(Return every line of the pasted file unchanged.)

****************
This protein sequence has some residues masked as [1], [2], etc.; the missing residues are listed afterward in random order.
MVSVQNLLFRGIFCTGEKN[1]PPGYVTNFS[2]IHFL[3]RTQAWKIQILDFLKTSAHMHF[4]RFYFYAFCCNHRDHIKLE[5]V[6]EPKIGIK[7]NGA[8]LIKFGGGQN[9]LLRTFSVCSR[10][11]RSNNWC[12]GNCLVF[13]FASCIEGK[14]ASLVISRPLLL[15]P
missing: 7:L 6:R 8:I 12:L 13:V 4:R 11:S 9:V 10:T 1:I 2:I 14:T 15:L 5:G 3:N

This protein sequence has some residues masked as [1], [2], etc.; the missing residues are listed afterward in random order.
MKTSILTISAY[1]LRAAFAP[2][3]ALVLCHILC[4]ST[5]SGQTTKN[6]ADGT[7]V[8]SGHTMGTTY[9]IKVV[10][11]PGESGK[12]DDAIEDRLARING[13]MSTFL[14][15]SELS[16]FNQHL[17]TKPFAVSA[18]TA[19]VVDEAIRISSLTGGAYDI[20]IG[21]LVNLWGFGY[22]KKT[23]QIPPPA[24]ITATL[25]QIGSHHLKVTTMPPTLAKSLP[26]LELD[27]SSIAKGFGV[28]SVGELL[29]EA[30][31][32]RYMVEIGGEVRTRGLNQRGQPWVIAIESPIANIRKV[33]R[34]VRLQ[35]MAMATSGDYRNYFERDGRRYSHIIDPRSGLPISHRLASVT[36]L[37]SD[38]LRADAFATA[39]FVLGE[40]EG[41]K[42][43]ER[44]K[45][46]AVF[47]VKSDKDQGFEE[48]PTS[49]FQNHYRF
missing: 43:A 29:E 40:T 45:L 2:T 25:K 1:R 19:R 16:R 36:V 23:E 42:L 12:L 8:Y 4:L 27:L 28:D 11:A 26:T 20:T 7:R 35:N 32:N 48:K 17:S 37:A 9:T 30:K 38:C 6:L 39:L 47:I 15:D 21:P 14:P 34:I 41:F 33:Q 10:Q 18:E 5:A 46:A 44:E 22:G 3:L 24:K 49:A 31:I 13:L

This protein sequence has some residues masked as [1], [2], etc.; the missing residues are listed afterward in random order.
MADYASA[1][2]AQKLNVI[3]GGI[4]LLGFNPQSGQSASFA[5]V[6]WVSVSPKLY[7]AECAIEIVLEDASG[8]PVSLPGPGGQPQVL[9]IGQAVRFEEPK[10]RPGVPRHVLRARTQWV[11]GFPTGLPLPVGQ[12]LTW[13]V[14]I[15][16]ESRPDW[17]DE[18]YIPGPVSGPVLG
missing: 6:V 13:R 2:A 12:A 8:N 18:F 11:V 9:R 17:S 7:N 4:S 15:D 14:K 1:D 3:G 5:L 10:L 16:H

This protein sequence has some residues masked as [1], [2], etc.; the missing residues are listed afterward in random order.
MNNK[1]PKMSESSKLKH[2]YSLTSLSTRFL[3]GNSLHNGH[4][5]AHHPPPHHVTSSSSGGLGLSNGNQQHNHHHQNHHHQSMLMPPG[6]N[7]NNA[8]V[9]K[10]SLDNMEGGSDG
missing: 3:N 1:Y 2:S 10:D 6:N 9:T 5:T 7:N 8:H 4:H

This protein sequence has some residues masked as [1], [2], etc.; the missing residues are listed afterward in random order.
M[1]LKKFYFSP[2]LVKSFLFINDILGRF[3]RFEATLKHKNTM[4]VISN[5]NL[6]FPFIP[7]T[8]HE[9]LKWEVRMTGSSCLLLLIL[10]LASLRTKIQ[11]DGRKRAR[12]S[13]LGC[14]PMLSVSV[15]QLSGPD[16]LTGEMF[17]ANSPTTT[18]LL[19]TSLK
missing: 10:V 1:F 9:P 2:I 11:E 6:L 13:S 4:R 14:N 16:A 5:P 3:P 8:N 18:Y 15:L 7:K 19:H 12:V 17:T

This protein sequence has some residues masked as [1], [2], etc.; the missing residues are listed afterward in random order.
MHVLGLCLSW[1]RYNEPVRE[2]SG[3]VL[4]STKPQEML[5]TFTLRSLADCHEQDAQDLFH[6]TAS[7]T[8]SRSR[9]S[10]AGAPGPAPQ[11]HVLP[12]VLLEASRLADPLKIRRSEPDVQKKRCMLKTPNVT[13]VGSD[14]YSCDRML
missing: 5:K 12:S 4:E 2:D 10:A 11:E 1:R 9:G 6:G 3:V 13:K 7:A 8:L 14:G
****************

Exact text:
This protein sequence has some residues masked as [1], [2], etc.; the missing residues are listed afterward in random order.
MVSVQNLLFRGIFCTGEKN[1]PPGYVTNFS[2]IHFL[3]RTQAWKIQILDFLKTSAHMHF[4]RFYFYAFCCNHRDHIKLE[5]V[6]EPKIGIK[7]NGA[8]LIKFGGGQN[9]LLRTFSVCSR[10][11]RSNNWC[12]GNCLVF[13]FASCIEGK[14]ASLVISRPLLL[15]P
missing: 7:L 6:R 8:I 12:L 13:V 4:R 11:S 9:V 10:T 1:I 2:I 14:T 15:L 5:G 3:N

This protein sequence has some residues masked as [1], [2], etc.; the missing residues are listed afterward in random order.
MKTSILTISAY[1]LRAAFAP[2][3]ALVLCHILC[4]ST[5]SGQTTKN[6]ADGT[7]V[8]SGHTMGTTY[9]IKVV[10][11]PGESGK[12]DDAIEDRLARING[13]MSTFL[14][15]SELS[16]FNQHL[17]TKPFAVSA[18]TA[19]VVDEAIRISSLTGGAYDI[20]IG[21]LVNLWGFGY[22]KKT[23]QIPPPA[24]ITATL[25]QIGSHHLKVTTMPPTLAKSLP[26]LELD[27]SSIAKGFGV[28]SVGELL[29]EA[30][31][32]RYMVEIGGEVRTRGLNQRGQPWVIAIESPIANIRKV[33]R[34]VRLQ[35]MAMATSGDYRNYFERDGRRYSHIIDPRSGLPISHRLASVT[36]L[37]SD[38]LRADAFATA[39]FVLGE[40]EG[41]K[42][43]ER[44]K[45][46]AVF[47]VKSDKDQGFEE[48]PTS[49]FQNHYRF
missing: 43:A 29:E 40:T 45:L 2:T 25:K 1:R 19:R 16:R 36:V 23:E 42:L 12:L 8:Y 4:L 27:L 28:D 11:A 26:T 20:T 7:R 35:N 32:N 48:K 17:S 37:A 9:T 30:K 38:C 6:L 39:L 47:I 15:D 21:P 14:P 34:I 41:F 33:Q 10:Q 18:E 5:A 46:A 44:E 22:G 3:L 24:K 49:A 31:I 13:L

This protein sequence has some residues masked as [1], [2], etc.; the missing residues are listed afterward in random order.
MADYASA[1][2]AQKLNVI[3]GGI[4]LLGFNPQSGQSASFA[5]V[6]WVSVSPKLY[7]AECAIEIVLEDASG[8]PVSLPGPGGQPQVL[9]IGQAVRFEEPK[10]RPGVPRHVLRARTQWV[11]GFPTGLPLPVGQ[12]LTW[13]V[14]I[15][16]ESRPDW[17]DE[18]YIPGPVSGPVLG
missing: 6:V 13:R 2:A 12:A 8:N 18:F 11:V 9:R 17:S 7:N 4:S 15:D 14:K 1:D 3:G 5:L 10:L 16:H

This protein sequence has some residues masked as [1], [2], etc.; the missing residues are listed afterward in random order.
MNNK[1]PKMSESSKLKH[2]YSLTSLSTRFL[3]GNSLHNGH[4][5]AHHPPPHHVTSSSSGGLGLSNGNQQHNHHHQNHHHQSMLMPPG[6]N[7]NNA[8]V[9]K[10]SLDNMEGGSDG
missing: 3:N 1:Y 2:S 10:D 6:N 9:T 5:T 7:N 8:H 4:H

This protein sequence has some residues masked as [1], [2], etc.; the missing residues are listed afterward in random order.
M[1]LKKFYFSP[2]LVKSFLFINDILGRF[3]RFEATLKHKNTM[4]VISN[5]NL[6]FPFIP[7]T[8]HE[9]LKWEVRMTGSSCLLLLIL[10]LASLRTKIQ[11]DGRKRAR[12]S[13]LGC[14]PMLSVSV[15]QLSGPD[16]LTGEMF[17]ANSPTTT[18]LL[19]TSLK
missing: 10:V 1:F 9:P 2:I 11:E 6:L 13:S 4:R 14:N 16:A 5:P 3:P 8:N 18:Y 15:L 7:K 19:H 12:V 17:T

This protein sequence has some residues masked as [1], [2], etc.; the missing residues are listed afterward in random order.
MHVLGLCLSW[1]RYNEPVRE[2]SG[3]VL[4]STKPQEML[5]TFTLRSLADCHEQDAQDLFH[6]TAS[7]T[8]SRSR[9]S[10]AGAPGPAPQ[11]HVLP[12]VLLEASRLADPLKIRRSEPDVQKKRCMLKTPNVT[13]VGSD[14]YSCDRML
missing: 5:K 12:S 4:E 2:D 10:A 11:E 1:R 9:G 6:G 3:V 13:K 7:A 8:L 14:G